“Why are nearly all comments posted on Straight Spouse Connection posted by heterosexual women whose gay husbands have come out?”
This was an interesting question prompted by my blog article about Dr. Vivienne Cass’s 1979 study of homosexual identity formation. Her theoretical model examined the long period of internal conflict preceding gay persons’ self-recognition and sexual identity. This reader wanted to know how other men responded. He wanted to see more comments from male straight spouses. He wrote, “I would be very interested in finding a few scenarios where the wife was the gay partner. I am wondering if the husband in these cases would be as quick to separate or divorce.”
This is a good question, but there is no definitive answer. In fact, most of the final outcomes in these coming-out stories remain unknown. There are at least three major reasons why we are unable to reach absolute conclusions.
- Any mixed-orientation partnership is secretive, therefore many gay-straight marriages are never publicly recognized. No one knows how many of these marriages actually exist.
- Because there is no stated cause for many divorces, we can’t determine how many of these separations occur because the partners have different sexual orientation.
- Females are generally more willing than males to talk about personal problems and to seek therapeutic help. Their stories are therefore more accessible for research.
My interviews also suggested another difference in the way men and women respond after one partner comes out. Among those mixed-orientation couples who did separate and divorce, the male straight spouses I interviewed seemed more able to move on and start over. There are several possible reasons for this: Women are more likely to remain in the family home, surrounded by familiar emotional reminders, and they are more likely to have custody of any children. Financial inequity is sometimes a factor also. The result is that women seem to have more emotional baggage to sort out and resolve, whereas men seem more able to make a clean break.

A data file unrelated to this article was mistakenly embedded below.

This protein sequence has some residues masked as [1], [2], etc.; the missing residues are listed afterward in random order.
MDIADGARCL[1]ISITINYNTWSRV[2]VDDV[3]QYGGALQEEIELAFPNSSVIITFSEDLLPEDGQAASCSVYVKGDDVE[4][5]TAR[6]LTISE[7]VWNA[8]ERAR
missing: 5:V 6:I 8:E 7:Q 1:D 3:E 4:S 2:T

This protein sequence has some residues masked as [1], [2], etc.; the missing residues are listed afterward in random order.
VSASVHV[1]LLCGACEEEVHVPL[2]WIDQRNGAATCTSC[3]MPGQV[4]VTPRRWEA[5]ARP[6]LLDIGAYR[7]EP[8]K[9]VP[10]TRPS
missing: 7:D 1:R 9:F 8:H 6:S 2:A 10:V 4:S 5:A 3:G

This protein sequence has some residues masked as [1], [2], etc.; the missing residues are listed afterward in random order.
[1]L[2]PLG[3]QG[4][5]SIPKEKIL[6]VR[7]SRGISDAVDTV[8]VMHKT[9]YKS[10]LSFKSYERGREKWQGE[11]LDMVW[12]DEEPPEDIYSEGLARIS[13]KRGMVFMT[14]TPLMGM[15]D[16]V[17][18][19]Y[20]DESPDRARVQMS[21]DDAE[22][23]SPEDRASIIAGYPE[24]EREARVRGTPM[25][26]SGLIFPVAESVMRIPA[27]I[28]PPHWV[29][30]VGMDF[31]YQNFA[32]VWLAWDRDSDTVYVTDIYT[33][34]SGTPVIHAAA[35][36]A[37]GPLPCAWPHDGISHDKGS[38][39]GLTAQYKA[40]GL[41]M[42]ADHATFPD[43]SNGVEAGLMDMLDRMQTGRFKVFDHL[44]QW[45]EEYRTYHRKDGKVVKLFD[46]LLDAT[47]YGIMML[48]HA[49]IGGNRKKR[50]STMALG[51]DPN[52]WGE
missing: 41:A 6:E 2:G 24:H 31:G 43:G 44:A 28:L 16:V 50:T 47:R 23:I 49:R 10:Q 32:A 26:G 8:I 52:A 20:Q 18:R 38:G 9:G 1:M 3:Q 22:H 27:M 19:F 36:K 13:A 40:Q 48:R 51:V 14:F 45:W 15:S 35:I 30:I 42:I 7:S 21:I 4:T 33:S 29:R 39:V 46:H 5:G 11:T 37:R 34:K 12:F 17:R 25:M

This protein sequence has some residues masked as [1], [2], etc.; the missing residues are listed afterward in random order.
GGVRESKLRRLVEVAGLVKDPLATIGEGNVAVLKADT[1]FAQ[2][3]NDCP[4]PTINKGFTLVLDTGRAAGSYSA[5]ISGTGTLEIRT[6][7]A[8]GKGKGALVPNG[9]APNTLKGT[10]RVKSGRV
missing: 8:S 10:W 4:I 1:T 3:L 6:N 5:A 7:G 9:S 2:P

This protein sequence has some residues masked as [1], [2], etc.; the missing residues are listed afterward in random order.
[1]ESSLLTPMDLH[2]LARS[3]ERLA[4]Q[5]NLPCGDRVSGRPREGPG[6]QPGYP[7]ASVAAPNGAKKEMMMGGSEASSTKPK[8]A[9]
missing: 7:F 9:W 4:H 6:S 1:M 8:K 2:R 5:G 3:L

Admittedly, none of these impressions can be measured in any absolute way, but more than twenty years of correspondence and interviews with straight spouses of both genders underlie these assumptions. Comments from both male and female straight spouses are invited, along with thoughts from professional counselors who deal with these issues.
In the meantime, I could recommend one resource that might be useful to the gentleman who asked the question that prompted this reply. It is the documentary “One Gay, One Straight: Complicated Marriages.” In it, two male straight spouses relate their experience, each with very different outcomes. The DVD is available here. Just click the Books tab at the top of this page.